Bond and dividend yields move inversely to a bond’s or stock’s price, meaning there are occasions when an unusually high yield can signal a bond or a stock has been beaten up too much.
On that note, some closed-end funds and the Invesco CEF Income Composite ETF (NYSEARCA: PCEF) could be worth considering by income investors today. That exchange traded fund, which tracks the S-Network Composite Closed-End Fund Index, sports a 30-day SEC yield of 10.20%, as of Oct. 10, according to issuer data.
To be sure, closed-end funds and PCEF usually sport eye-catching yields, but 10.20% is unusually high for the ETF. That’s saying something because PCEF turns 13 years old in February. PCEF’s whopper of a yield is largely due to interest rate tightening by the Federal Reserve.
“When yields spiked in 2020 for high yield bonds, REITs, and closed-end funds, the move was short-lived as the Fed took steps to bolster US financial markets, and yields quickly moderated,” writes Alerian analyst Stacey Morris. “With the Fed focused on bringing down inflation and poised to continue raising rates, today’s yields may mark the start of an extended period of higher rates, instead of the flash in the pan spike seen in 2020. Although with pervasive concerns about a recession, the macro environment remains precarious.”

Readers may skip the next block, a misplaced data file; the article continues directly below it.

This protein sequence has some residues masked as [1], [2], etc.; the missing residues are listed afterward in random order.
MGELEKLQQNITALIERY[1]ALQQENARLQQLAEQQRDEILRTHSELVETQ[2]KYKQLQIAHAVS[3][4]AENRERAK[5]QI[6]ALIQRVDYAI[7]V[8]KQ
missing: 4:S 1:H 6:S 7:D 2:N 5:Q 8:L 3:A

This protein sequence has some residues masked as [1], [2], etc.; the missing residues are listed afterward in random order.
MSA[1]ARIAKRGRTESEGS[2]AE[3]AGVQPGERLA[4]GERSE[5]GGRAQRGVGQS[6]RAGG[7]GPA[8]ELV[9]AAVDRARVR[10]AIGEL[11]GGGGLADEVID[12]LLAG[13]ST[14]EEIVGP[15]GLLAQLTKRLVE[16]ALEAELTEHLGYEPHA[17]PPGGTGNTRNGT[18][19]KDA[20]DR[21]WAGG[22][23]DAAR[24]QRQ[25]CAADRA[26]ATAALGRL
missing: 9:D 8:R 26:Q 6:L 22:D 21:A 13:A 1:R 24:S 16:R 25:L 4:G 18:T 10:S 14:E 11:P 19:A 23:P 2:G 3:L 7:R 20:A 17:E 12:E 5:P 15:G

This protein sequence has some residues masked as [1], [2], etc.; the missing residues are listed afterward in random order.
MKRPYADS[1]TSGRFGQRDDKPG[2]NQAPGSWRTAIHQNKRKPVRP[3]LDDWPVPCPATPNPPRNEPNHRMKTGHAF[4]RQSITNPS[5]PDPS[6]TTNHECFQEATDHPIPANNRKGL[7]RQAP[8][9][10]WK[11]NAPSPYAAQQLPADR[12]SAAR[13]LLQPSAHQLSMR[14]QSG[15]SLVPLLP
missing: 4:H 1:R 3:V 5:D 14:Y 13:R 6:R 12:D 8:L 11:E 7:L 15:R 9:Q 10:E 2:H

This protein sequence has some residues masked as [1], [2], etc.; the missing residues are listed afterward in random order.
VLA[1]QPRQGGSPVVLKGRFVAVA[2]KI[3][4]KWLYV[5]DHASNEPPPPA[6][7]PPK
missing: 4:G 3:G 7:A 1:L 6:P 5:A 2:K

PCEF has comprised 119 other closed-end funds, which hold a variety of securities, including investment-graded and junk debt and other taxable bonds. Closed-end funds employ various options strategies to gain leverage, which boosts this asset class’s income profile.
Morris notes that the last time PCEF’s underlying index yielded north of 10% was in April 2020 – the midst of the coronavirus bear market. Translation: PCEF is rate-sensitive, indicating that if inflation cools and the Federal Reserve can relent on rate hikes or, at the very least, scale back its aggressive posture, the Invesco fund could benefit.
Bottom line: Caution is advised, but when Treasury yields finally relent, PCEF could be a fixed income leader, indicating it might be offering value in addition to high income.
“As fixed income yields become more attractive, income investors will likely be considering portfolio adjustments depending on their outlook and expectations. While many assets are providing yields at multi-year highs, investors will likely want to take a measured approach against a backdrop of significant macro volatility and uncertainty,” concludes Morris.
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The opinions and forecasts expressed herein are solely those of Tom Lydon, and may not actually come to pass. Information on this site should not be used or construed as an offer to sell, a solicitation of an offer to buy, or a recommendation for any product.